By exploring the integral relationship between democracy and economic justice, Democratic Distributive Justice seeks to explain how democratic countries with market systems should deal with the problem of high levels of income-inequality. The book acts as a guide for dealing with this issue by providing an interdisciplinary approach that combines political, economic, and legal theory. It also analyzes the nature of economic society and puts forth a new understanding of the agents and considerations bearing upon the ethics of relative pay, such as the nature of individual contributions and the extent of community in capital based market systems. Economic justice is then integrated with democratic theory, yielding what Ross Zucker calls 'democratic distributive justice'. While prevailing theory defines democracy in terms of the electoral mechanism, the author holds that the principles of distribution form part of the very definition of democracy, which makes just distribution a requirement of democratic government.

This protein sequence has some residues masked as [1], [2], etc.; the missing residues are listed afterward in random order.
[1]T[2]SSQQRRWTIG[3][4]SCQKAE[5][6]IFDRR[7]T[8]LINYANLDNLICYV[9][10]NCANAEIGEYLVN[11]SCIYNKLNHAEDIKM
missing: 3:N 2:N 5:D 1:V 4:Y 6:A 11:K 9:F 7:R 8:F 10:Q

'Democratic Distributive Justice is a most impressive work that demonstrates unusual originality and creativity, not to say considerable courage. His ... carefully crafted argument challenges a broad range of philosophical and ideological perspectives. At the same time, however, his presentation is always measured in tone, carefully reasoned, and persuasive. Provocative it may be, but it is too well argued to be ignored or dismissed. We have needed such a work. If it achieves the success it deserves, in a few years Ross Zucker will be known as one among the important contemporary scholars who have contributed significantly to our understanding of democracy, equality, property, and justice.' Robert Dahl, Yale University 'Ross Zucker has written a ... thought-provoking book on the relationship between income distribution, rights, and democratic community. In it, he offers a powerful argument for a more egalitarian distribution of income. He also offers numerous penetrating observations on popular and influential theories of distribution, indicating clearly how they relate to his own. This is a rewarding and challenging book both for those who find themselves convinced by its central argument and those who remain sceptical.' David P. Levine, University of Denver 'Ross Zucker offers a ... social-relations approach to the distribution of property within a framework of democratic justice. As a social relations account of property, it seems to me the best of its kind. Zucker also inventively links the distribution of property and the theory of democracy. His arguments are deployed with a striking command of the literature in philosophy, economics, and political theory.' Stephen R. Munzer, UCLA School of Law 'This thoughtful and highly original book addresses an important issue in political philosophy - the question of what principles underlie a just distribution of income and wealth. Ross Zucker argues the intrinsically interdependent character of economic activity establishes a principles of distributive justice that entitles every participant in the economy to an equal share of part of the income and wealth generated by that activity. Zucker builds his novel case for egalitarianism on careful logic, against the background off a first-rate critical survey of the philosophical literature on property rights from Locke to Rawls. This book should spark a lively debate on a topic that, in this age of widening inequality, is more relevant than perhaps ever before.' Gary Mongiovi, Coeditor, Review of Political Economy 'This book should be required reading for anyone, regardless of ideological perspective, who wishes to obtain a comprehensive understanding of capitalism in modern democracy.' Choice '... a challenging contribution to contemporary political and economic theory.' Political Studies 'The book is erudite, closely reasoned and tightly written, and its tone engaged and serious ... Zucker's thesis deserves widespread attention both for its tight and comprehensive character and for its substantive importance at a time of widening inequalities in market economies.' Contemporary Political Theory